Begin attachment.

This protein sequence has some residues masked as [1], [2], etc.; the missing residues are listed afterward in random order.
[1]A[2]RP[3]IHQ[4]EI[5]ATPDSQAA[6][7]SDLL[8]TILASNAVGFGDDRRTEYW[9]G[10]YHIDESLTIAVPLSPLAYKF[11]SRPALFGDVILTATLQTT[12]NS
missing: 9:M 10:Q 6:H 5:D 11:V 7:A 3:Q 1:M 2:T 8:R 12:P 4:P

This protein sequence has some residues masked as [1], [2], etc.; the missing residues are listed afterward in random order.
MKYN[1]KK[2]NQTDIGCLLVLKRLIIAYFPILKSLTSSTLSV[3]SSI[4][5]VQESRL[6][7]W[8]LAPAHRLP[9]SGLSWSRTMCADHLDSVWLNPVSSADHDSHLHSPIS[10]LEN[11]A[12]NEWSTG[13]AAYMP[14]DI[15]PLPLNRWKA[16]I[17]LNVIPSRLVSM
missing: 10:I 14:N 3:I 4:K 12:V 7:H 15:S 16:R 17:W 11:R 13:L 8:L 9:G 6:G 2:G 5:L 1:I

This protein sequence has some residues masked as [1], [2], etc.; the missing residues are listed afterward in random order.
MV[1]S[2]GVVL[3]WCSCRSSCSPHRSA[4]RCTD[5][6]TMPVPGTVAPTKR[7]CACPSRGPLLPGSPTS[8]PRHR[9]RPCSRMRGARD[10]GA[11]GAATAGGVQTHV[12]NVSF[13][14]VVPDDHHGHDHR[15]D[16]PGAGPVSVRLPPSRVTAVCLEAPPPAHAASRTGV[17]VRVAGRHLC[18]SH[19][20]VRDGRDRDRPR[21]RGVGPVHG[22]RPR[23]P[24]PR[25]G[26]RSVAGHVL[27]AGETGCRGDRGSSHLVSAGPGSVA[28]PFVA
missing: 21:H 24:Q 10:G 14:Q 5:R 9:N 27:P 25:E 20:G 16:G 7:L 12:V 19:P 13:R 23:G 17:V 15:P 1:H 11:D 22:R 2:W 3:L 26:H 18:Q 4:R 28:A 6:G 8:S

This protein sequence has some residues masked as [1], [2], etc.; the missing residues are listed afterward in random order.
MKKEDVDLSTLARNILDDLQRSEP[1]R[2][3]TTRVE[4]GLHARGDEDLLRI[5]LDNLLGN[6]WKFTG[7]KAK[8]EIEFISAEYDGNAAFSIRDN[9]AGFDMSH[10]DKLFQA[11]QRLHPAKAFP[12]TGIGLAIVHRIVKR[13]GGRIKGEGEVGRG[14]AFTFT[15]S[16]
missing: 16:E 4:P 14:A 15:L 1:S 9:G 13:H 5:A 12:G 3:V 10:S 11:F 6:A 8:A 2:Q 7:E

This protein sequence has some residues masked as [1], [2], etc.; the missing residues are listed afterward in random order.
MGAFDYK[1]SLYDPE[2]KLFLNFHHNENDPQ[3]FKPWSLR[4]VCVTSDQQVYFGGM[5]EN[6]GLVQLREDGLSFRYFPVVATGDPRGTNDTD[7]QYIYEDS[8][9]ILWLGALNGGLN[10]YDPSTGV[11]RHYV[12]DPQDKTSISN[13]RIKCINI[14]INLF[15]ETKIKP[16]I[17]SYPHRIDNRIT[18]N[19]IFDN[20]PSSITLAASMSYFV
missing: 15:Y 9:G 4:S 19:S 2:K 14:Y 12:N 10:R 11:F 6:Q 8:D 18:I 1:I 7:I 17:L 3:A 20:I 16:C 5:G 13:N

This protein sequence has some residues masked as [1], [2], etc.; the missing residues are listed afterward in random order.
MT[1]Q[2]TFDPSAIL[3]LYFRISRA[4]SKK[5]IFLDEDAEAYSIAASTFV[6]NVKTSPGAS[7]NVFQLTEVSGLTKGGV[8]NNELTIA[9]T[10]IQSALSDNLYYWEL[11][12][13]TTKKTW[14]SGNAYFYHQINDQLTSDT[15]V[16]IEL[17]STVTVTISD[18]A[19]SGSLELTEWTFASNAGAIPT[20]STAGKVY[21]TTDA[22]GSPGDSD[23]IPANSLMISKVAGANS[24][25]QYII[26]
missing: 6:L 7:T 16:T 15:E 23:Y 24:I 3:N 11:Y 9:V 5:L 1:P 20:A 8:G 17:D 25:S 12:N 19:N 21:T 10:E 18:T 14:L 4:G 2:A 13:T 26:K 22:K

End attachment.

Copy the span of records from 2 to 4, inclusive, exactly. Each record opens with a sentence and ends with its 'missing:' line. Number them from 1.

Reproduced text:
This protein sequence has some residues masked as [1], [2], etc.; the missing residues are listed afterward in random order.
MKYN[1]KK[2]NQTDIGCLLVLKRLIIAYFPILKSLTSSTLSV[3]SSI[4][5]VQESRL[6][7]W[8]LAPAHRLP[9]SGLSWSRTMCADHLDSVWLNPVSSADHDSHLHSPIS[10]LEN[11]A[12]NEWSTG[13]AAYMP[14]DI[15]PLPLNRWKA[16]I[17]LNVIPSRLVSM
missing: 10:I 14:N 3:I 4:K 12:V 7:H 15:S 16:R 17:W 11:R 13:L 8:L 9:G 6:G 2:G 5:L 1:I

This protein sequence has some residues masked as [1], [2], etc.; the missing residues are listed afterward in random order.
MV[1]S[2]GVVL[3]WCSCRSSCSPHRSA[4]RCTD[5][6]TMPVPGTVAPTKR[7]CACPSRGPLLPGSPTS[8]PRHR[9]RPCSRMRGARD[10]GA[11]GAATAGGVQTHV[12]NVSF[13][14]VVPDDHHGHDHR[15]D[16]PGAGPVSVRLPPSRVTAVCLEAPPPAHAASRTGV[17]VRVAGRHLC[18]SH[19][20]VRDGRDRDRPR[21]RGVGPVHG[22]RPR[23]P[24]PR[25]G[26]RSVAGHVL[27]AGETGCRGDRGSSHLVSAGPGSVA[28]PFVA
missing: 21:H 24:Q 10:G 14:Q 5:R 9:N 27:P 25:E 20:G 16:G 7:L 12:V 19:P 13:R 23:G 17:V 15:P 1:H 11:D 22:R 2:W 3:L 26:H 18:Q 4:R 28:A 6:G 8:S

This protein sequence has some residues masked as [1], [2], etc.; the missing residues are listed afterward in random order.
MKKEDVDLSTLARNILDDLQRSEP[1]R[2][3]TTRVE[4]GLHARGDEDLLRI[5]LDNLLGN[6]WKFTG[7]KAK[8]EIEFISAEYDGNAAFSIRDN[9]AGFDMSH[10]DKLFQA[11]QRLHPAKAFP[12]TGIGLAIVHRIVKR[13]GGRIKGEGEVGRG[14]AFTFT[15]S[16]
missing: 16:E 4:P 14:A 15:L 1:S 9:G 13:H 5:A 12:G 3:V 10:S 11:F 6:A 8:A 2:Q 7:E